A feature of women’s poetry, notable in the work of Dorothy Wordsworth, was the omission of “a central or prominent self” from texts. Mary Ann Allingham does not absent herself from her poetry; in fact, her concerns are frequently emphasised over those of others. Unlike many nineteenth century women writers, Mary Ann makes herself the subject of many poems. Mary Ann is not an introvert, and frequently counterpoints self-deprecation with surprisingly assertive alliances with great writers of the time. Her texts were not meant to be private- she courted not just readership, but publication. To borrow from Levin, Mary Ann not only was a woman “passionately concerned with putting words together”, but equally ardent that her words would be read. Perhaps her authority in her domestic situation, combined with her sense of Anglican superiority, and the absence of a father, or spouse (until 1833), allowed her a kind of freedom that was unavailable to other women. In any case, there is an undeniable sense of conviction, of needing to express her world in words and verse.
Nature is a force in Mary Ann’s poetry; she uses it to illustrate the passing of time and the transience of human experiences. She rarely locates her poems indoors; social interaction and the contemplation of relationships consistently takes place in a setting filled with the dynamic energy of the ocean, the river or the weather. The coastal landscapes and volatile weather of Donegal are usually present to some degree. Her own domestic and artistic concerns are frequently verbalized in terms of chaotic movement, and an absence of control.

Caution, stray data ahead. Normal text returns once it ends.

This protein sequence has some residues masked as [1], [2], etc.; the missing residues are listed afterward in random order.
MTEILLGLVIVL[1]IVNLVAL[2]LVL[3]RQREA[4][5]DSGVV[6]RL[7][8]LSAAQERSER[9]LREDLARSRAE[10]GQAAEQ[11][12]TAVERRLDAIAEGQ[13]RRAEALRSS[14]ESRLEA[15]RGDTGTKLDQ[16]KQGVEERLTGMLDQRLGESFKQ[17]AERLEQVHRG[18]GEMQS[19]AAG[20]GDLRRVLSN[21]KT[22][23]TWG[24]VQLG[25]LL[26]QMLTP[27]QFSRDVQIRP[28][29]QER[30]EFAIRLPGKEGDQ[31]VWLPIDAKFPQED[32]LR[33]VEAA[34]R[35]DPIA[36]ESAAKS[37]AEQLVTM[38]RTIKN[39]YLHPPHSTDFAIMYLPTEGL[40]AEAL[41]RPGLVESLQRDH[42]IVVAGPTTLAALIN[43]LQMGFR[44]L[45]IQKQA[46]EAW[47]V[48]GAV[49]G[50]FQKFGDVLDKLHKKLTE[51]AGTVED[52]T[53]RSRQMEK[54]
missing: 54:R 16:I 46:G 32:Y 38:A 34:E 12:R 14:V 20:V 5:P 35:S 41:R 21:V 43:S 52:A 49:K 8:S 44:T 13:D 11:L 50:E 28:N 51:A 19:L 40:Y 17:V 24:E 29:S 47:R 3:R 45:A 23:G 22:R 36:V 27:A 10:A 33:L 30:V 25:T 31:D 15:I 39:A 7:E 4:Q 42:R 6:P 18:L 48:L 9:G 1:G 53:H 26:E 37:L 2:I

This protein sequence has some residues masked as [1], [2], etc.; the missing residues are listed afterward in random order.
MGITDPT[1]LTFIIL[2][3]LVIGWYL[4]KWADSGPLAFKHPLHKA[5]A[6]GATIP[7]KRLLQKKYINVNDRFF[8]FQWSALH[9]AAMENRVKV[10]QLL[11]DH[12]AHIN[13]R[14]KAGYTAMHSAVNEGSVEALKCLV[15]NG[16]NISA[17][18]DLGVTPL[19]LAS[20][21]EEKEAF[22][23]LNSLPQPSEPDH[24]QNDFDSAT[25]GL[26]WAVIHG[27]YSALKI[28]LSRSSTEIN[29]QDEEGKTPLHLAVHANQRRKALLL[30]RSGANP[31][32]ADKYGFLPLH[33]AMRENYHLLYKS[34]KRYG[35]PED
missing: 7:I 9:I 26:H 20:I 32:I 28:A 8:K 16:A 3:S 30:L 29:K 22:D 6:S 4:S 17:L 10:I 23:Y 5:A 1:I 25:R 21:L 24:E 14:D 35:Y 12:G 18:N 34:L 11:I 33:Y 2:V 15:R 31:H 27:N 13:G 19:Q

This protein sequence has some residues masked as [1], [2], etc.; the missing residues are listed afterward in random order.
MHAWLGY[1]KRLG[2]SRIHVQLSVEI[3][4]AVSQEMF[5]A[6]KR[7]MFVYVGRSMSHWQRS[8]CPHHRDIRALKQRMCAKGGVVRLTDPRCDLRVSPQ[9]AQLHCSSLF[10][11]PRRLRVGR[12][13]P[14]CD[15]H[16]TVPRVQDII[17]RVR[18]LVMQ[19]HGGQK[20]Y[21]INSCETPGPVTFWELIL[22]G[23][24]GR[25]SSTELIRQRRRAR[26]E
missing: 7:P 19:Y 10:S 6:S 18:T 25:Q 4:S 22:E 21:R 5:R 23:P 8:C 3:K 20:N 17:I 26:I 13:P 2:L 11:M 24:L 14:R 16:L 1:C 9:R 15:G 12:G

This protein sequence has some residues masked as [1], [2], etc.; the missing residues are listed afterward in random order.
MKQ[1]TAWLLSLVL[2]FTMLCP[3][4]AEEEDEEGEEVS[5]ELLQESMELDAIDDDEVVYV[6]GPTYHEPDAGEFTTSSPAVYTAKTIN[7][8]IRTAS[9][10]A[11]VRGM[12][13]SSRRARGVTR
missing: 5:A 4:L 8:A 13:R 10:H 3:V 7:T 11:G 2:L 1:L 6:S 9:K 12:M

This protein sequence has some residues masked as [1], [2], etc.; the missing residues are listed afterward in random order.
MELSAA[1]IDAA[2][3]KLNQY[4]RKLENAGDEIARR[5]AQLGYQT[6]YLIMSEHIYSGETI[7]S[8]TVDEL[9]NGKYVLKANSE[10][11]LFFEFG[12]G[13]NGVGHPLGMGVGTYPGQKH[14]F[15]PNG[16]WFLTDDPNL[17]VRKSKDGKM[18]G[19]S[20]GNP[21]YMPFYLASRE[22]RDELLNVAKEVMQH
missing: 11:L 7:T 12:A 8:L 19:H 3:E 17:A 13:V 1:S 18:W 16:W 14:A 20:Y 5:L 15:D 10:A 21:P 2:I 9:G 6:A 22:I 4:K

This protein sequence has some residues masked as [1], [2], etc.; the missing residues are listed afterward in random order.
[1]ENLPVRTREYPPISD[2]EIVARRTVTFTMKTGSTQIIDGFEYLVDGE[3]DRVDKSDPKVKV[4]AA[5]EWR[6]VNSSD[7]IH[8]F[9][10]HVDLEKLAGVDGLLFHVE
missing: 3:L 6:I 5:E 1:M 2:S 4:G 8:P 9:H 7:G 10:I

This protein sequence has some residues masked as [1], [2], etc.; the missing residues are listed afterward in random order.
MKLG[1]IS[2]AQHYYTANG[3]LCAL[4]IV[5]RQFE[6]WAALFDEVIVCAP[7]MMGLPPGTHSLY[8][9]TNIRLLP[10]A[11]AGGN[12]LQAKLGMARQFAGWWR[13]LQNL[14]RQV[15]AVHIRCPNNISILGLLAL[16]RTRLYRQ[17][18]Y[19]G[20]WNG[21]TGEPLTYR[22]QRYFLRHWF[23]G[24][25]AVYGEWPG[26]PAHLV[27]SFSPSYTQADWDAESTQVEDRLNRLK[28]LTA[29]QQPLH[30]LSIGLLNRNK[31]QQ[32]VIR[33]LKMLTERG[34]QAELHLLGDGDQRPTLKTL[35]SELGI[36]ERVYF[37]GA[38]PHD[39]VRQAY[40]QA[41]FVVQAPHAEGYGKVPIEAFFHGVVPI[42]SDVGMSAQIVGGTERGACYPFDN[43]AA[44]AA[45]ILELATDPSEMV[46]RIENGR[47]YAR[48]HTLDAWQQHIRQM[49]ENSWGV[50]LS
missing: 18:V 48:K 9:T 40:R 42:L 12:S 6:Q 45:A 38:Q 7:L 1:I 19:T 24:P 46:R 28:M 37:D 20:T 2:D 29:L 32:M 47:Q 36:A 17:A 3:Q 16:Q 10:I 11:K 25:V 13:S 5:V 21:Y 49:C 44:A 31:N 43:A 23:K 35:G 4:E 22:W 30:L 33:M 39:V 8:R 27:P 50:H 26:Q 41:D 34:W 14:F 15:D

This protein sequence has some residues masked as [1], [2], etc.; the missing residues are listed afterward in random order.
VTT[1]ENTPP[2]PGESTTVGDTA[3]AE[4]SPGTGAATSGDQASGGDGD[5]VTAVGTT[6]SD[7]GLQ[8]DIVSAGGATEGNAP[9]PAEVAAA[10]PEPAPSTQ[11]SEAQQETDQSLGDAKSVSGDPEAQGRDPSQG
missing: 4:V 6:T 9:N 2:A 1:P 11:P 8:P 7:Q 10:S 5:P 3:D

An impressive feature of Mary Ann’s writing is her ability to cast off the brittle and sensitive self of her personal poems and to appropriate an antithetic voice; one of strident authority and, frequently, a sense of humour and irony, absent from those just considered. As Mary Ann strays into the domain of traditional male concerns, she appropriates the male voice and seizes a narrative jurisdiction not normally associated with nineteenth century women. Mary Ann appropriates this voice to a certain extent in the travel narratives, adopting the scientific tone typical of antiquarian investigation, but then frequently disrupting the male authoritative voice with digressions of dramatic reconstruction. Her single-themed poems that are not part of larger narratives are more tightly formed and self-contained, and demonstrate a competent reworking of cultural prerogatives reserved for men.
Some of Mary Ann’s poetry is clumsy and derivative, some of it is varied and contradictory, but as Elizabeth Bohls points out, “sustaining and expressing contradictions in writing was a strategy for female psychic survival.” The poems are not a literary treasure-trove, but they are a find for the cultural historian, and for the scholar of nineteenth century women’s writing.